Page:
Posted on Monday, February 26, 2018 in CybersecurityBlog written by Rob Swenson
There’s a 16-minute video available on YouTube that’s more compelling than most TV dramas.
The real-life video shows a team of hired hackers breaking into a power cooperative’s facilities somewhere in the Midwest to test and help improve the company’s security’s practices. (Spoiler alert: Without causing any serious damage, team members rather easily broke into multiple facilities over three days and achieved full access to - and potential control of - the company’s electrical grid.)
The team of ethical hackers was from Redteam Security, a company in St. Paul, Minn., that provides services to test the security of networks, applications, people, and facilities. The video by Tech Insider that documents one of the Redteam’s exploits has been viewed more than 5.4 million times in less than two years.
One of the stars of the video, Ryan Manship, will be a featured speaker at a high-level, regional cybersecurity conference on March 27 at the Holiday Inn City Centre in Sioux Falls. Manship will give the afternoon keynote.
Another featured expert at the Sioux Falls Cybersecurity Conference also will bring unique and fascinating national experience to the event. FBI Supervisory Special Agent Jay Patel will give the morning keynote.
The U.S. Chamber of Commerce and the Sioux Falls Area Chamber of Commerce are cohosting the conference, which is designed to help businesses in a multistate area improve their online security.
The business-focused gathering is scheduled for 7:30 a.m. to 1:30 p.m. The cost for general attendees is $75. A limited number of student tickets are available for $40.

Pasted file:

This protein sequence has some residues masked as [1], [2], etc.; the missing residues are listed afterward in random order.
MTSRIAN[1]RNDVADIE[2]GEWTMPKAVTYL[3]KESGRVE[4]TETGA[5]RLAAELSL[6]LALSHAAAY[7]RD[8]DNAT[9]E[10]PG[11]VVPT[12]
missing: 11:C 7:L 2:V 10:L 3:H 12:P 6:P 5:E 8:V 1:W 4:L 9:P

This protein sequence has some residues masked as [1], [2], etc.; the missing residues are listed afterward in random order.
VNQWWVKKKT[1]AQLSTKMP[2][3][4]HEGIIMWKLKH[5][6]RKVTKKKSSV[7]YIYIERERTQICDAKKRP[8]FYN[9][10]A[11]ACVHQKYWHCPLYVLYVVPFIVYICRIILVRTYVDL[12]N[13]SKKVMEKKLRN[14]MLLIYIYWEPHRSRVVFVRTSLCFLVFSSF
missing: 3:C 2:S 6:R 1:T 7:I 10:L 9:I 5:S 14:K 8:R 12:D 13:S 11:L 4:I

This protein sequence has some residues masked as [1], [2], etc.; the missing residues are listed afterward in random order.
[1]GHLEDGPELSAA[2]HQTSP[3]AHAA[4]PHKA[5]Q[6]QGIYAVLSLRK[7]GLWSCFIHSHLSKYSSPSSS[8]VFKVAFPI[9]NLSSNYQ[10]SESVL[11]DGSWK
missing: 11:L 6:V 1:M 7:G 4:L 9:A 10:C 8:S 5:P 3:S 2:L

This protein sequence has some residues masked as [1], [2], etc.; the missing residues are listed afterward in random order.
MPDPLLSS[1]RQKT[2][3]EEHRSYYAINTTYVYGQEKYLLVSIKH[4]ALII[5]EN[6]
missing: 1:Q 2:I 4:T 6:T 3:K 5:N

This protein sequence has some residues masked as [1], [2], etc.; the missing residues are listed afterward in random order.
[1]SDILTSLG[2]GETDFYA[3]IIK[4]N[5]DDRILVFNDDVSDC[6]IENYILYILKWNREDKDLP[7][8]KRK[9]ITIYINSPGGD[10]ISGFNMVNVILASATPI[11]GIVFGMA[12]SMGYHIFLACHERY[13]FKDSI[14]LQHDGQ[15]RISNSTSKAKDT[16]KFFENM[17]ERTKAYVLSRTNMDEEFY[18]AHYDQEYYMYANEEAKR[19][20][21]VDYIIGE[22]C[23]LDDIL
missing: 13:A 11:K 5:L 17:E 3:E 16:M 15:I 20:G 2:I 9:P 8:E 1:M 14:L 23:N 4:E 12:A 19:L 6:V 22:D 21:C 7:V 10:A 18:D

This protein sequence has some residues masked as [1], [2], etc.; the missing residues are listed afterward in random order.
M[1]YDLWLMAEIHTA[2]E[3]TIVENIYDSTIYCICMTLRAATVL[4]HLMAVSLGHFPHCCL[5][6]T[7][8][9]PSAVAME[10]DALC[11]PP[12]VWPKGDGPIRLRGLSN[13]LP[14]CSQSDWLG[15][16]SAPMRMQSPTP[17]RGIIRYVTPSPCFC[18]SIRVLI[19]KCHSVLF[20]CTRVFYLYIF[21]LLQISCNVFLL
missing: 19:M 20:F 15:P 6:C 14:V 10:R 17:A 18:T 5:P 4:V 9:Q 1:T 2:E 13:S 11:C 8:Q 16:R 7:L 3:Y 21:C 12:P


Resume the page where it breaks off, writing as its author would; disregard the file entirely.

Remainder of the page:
To register, use the button below.
Topics that will get attention at the conference include the role of federal and state agencies in cybersecurity, and practical steps that businesses can take if they get hacked.
SDN Communications is the event’s top sponsor. The telecommunications company is a regional leader in providing broadband connectivity and cybersecurity services to businesses and other organizations.
Malicious hacking has become so pervasive that no business is completely safe – not even companies that seem to do everything right, said Vernon Brown, vice president of marketing and community relations at SDN. So companies that have been victims of cyber intrusions should not be reluctant to step forward and seek help, he said.
“We have to get over this sense of shame for being hit because any business can be hit,” Brown said.
Emerging threats and the need for businesses of all sizes to be vigilant and have a protection plan will be among the points discussed by Patel, according to the Chambers.
Manship said during a phone interview that companies often have assumptions about their level of security but don’t test them, and their expectations often prove to be inaccurate.
Statistically, people are the weakest link in most businesses’ security strategies, he said. In nearly every one of the Redteam’s test intrusions, crew members were able to talk a target company employee into doing something that he or she shouldn’t do, such as provide access to a building or network.
“Social engineering is nearly always successful, to some degree,” Manship said.
The most encouraging moment in the YouTube video comes when a suspicious co-op supervisor denies building access to members of the hacker team. They had presented themselves to the receptionist as tech workers wanting to test the company’s internet speed.
However, obstacles such as barbed-wire fences, locked doors, surveillance equipment, and computer rooms posed little challenge.
Redteam Security, founded in 2008, is a small, flexible business with nine employees.
The company’s flagship service, called “red teaming,” simulates an attack to help the client identify security vulnerabilities. Manship will recount some company experiences in his presentation at the Sioux Falls Cybersecurity Conference.
In the meantime, if you haven’t seen the video about Redteam, check it out. You’re likely to conclude, as Tech Insider did in making and posting the video, that companies definitely need to step up their game in the fight against cyber attackers.